Granite is the predominant bedrock along the upper course of Shan Pui River basin. Hence the ridges are generally flat and rounded, and slopes on both sides are gentle. As granite is easily weathered and eroded, a thick residual mantle of weathered rock is formed. Large scale deforestation in the area has also caused severe soil erosion. There are many badland features such as rills and gullies. On the eastern side of the watershed (Ho Hok Shan), the bedrock is mostly volcanic rock – tuff, which is more resistant to weathering, so there is less weathering and erosion. Metamorphic rocks that originated from sedimentary rocks such as metasiltsand, metasandstone and phyllite occur to the south and west of the Yuen Long Plain, as well as the northern hills including Kai Shan and Chu Wong Ling.

The lower course of Shan Pui River deposits sediments comprising clay and silt mixed with gravel and sand onto Yuen Long Plain at Shap Pat Heung, and forms an open alluvial plain. Granite contains larger crystals, so deposits at the west and south of Shan Pui River are mainly sand from weathered granite and metamorphic sandstone. Volcanic rocks contain smaller grains, and deposits in the east are mostly silt and clay.

Geological analysis shows that Sham Chung Tsuen and Lam Hau Tsuen at the lower course of Shan Pui River were in a bay some 6,000 years ago. The bay receded to become today’s Deep Bay, and sea-floor deposits were exposed due to progadation. The sediments were dark grey, soft clay mixed with broken shells, with high salinity and low permeability.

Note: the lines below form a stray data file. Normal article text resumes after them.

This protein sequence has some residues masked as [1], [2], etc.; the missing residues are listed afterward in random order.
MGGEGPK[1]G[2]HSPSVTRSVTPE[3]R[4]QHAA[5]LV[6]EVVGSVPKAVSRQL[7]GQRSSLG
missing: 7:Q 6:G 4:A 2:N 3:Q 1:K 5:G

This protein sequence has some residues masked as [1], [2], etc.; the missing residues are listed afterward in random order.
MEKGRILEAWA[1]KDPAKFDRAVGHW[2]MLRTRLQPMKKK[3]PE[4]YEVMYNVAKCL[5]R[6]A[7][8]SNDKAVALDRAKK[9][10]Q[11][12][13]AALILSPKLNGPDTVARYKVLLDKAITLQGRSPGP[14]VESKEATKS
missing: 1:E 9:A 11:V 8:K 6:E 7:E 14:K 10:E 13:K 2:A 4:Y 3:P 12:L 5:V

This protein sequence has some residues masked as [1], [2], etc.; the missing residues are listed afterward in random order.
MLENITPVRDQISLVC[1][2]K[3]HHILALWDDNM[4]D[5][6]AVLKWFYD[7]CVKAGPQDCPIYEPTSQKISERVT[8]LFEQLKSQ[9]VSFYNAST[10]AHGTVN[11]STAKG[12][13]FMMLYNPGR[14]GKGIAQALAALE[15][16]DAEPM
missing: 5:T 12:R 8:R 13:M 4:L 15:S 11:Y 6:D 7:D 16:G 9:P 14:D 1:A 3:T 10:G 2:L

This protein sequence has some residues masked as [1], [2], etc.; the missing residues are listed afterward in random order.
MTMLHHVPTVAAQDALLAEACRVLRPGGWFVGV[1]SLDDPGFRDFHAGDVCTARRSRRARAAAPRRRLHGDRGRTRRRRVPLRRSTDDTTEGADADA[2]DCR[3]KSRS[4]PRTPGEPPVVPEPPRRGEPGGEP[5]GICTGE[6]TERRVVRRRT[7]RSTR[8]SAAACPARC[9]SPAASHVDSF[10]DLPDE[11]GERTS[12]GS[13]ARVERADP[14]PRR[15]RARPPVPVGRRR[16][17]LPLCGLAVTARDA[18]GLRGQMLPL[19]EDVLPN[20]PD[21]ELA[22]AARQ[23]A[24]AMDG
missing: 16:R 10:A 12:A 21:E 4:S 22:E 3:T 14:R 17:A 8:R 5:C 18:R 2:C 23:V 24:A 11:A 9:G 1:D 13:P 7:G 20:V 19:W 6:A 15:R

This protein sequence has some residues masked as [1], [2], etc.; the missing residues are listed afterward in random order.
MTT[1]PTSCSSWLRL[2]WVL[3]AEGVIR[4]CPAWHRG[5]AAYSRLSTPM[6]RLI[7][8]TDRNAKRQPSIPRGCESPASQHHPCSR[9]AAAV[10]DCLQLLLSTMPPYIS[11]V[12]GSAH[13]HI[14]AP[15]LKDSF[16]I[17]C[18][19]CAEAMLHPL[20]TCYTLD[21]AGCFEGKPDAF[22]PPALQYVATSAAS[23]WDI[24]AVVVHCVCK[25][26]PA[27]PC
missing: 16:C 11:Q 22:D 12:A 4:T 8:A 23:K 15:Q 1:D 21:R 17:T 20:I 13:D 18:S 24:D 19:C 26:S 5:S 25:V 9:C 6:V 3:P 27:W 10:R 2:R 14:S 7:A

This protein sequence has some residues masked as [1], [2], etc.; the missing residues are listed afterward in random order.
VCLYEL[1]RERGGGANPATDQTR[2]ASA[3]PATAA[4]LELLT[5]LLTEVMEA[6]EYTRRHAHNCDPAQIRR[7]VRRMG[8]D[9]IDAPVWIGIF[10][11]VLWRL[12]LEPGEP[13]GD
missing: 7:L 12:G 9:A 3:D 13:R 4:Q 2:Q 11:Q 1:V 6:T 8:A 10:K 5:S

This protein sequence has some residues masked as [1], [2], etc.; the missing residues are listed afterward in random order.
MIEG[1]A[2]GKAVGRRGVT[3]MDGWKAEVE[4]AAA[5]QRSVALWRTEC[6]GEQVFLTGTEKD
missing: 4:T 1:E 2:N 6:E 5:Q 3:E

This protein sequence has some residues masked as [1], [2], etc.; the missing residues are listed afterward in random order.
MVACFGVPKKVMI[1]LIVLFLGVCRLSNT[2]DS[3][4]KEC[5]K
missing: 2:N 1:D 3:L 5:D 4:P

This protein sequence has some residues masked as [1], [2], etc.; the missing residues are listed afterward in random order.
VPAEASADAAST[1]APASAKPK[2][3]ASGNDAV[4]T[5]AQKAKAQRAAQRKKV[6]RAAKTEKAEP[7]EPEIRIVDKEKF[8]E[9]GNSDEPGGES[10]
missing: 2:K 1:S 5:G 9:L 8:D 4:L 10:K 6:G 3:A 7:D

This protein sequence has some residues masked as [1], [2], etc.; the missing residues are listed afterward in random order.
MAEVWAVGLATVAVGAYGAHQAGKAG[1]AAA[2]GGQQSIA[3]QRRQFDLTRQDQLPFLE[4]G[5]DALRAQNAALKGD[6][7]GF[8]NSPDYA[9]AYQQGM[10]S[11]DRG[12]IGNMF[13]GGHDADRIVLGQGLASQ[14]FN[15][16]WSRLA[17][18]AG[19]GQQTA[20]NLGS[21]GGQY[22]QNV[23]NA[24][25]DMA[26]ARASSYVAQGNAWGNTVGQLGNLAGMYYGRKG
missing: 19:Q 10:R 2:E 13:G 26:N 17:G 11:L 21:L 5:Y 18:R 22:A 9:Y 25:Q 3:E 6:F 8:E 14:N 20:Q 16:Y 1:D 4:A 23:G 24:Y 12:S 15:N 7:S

Most earlier geological structures of the lower course of Shan Pui River were buried in the sediments and outcrops were few. Along the upper course, granite bedrock covers several small faults, which run mainly in the NNW/SSW and NE/SW directions and parallel to the major faults (e.g. Siu Lam Fault); upstream tributaries also follow these lines of weakness.

Weathered Granite

The lower course of Shan Pui River was a bay 6,000 years ago. (Taken at Kai Shan)

Rounded ridge with gentle slopes is typical landform of granite bedrock. (Taken at Wong Nai Tun Irrigation Reservoir)

An interesting landscape “Fairy Ruts” formed by a pair of parallel rills (Taken at Wong Nai Tun Irrigation Reservoir)

Gully is a landform associated with headward erosion. (Taken at Wong Nai Tun Irrigation Reservoir)

A stream erodes along a line of weakness. (Taken at Tsuen Yuen Ancient Trail)
Sediments in streams at Tai Tong Valley are mainly sand.

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